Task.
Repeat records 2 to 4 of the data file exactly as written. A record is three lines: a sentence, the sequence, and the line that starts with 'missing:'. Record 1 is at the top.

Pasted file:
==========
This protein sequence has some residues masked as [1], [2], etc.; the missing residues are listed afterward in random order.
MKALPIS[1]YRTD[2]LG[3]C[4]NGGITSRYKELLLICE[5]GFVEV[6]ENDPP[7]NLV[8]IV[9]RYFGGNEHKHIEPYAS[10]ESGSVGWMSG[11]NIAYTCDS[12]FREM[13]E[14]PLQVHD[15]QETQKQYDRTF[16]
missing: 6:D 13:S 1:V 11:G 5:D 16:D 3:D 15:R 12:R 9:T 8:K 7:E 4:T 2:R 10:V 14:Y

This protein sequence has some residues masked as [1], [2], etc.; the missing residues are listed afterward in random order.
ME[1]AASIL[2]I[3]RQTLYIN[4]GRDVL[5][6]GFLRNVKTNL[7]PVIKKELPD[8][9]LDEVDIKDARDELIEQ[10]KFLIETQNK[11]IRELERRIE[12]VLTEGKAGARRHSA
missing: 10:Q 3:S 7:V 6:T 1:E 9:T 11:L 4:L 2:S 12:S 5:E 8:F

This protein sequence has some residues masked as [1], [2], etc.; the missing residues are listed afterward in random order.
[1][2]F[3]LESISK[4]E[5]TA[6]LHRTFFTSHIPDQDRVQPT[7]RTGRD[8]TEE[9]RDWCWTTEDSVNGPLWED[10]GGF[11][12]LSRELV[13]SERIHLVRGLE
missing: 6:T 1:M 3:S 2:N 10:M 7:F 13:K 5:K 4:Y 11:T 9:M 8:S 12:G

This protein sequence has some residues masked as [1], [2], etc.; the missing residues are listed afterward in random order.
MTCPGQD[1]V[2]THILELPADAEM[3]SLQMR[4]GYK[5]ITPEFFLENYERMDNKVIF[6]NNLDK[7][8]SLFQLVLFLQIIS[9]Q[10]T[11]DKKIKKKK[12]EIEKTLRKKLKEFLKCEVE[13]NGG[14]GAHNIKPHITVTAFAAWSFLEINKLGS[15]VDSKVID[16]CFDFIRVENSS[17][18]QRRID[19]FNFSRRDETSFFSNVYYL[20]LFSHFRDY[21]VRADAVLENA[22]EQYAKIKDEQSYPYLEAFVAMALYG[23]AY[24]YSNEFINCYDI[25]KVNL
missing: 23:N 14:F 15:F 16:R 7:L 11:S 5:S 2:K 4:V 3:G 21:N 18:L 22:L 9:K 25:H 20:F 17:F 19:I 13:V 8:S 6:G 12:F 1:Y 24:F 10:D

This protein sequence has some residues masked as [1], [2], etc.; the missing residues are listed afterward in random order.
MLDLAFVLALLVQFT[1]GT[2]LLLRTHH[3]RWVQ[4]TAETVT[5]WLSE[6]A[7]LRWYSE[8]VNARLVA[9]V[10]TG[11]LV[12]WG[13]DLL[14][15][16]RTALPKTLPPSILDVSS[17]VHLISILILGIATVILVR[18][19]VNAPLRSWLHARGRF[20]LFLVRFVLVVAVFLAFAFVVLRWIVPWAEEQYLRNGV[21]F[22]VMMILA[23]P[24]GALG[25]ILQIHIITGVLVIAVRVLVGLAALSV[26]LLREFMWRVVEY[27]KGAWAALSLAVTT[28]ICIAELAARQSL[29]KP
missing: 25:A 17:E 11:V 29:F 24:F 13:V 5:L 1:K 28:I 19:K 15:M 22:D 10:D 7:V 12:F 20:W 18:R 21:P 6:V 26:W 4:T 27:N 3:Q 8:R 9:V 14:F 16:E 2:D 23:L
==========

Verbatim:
This protein sequence has some residues masked as [1], [2], etc.; the missing residues are listed afterward in random order.
ME[1]AASIL[2]I[3]RQTLYIN[4]GRDVL[5][6]GFLRNVKTNL[7]PVIKKELPD[8][9]LDEVDIKDARDELIEQ[10]KFLIETQNK[11]IRELERRIE[12]VLTEGKAGARRHSA
missing: 10:Q 3:S 7:V 6:T 1:E 9:T 11:L 4:L 2:S 12:S 5:E 8:F

This protein sequence has some residues masked as [1], [2], etc.; the missing residues are listed afterward in random order.
[1][2]F[3]LESISK[4]E[5]TA[6]LHRTFFTSHIPDQDRVQPT[7]RTGRD[8]TEE[9]RDWCWTTEDSVNGPLWED[10]GGF[11][12]LSRELV[13]SERIHLVRGLE
missing: 6:T 1:M 3:S 2:N 10:M 7:F 13:K 5:K 4:Y 11:T 9:M 8:S 12:G

This protein sequence has some residues masked as [1], [2], etc.; the missing residues are listed afterward in random order.
MTCPGQD[1]V[2]THILELPADAEM[3]SLQMR[4]GYK[5]ITPEFFLENYERMDNKVIF[6]NNLDK[7][8]SLFQLVLFLQIIS[9]Q[10]T[11]DKKIKKKK[12]EIEKTLRKKLKEFLKCEVE[13]NGG[14]GAHNIKPHITVTAFAAWSFLEINKLGS[15]VDSKVID[16]CFDFIRVENSS[17][18]QRRID[19]FNFSRRDETSFFSNVYYL[20]LFSHFRDY[21]VRADAVLENA[22]EQYAKIKDEQSYPYLEAFVAMALYG[23]AY[24]YSNEFINCYDI[25]KVNL
missing: 23:N 14:F 15:F 16:R 7:L 11:S 5:S 2:K 4:V 3:G 21:N 18:L 22:L 9:K 25:H 20:F 17:F 19:I 13:V 8:S 6:G 12:F 1:Y 24:F 10:D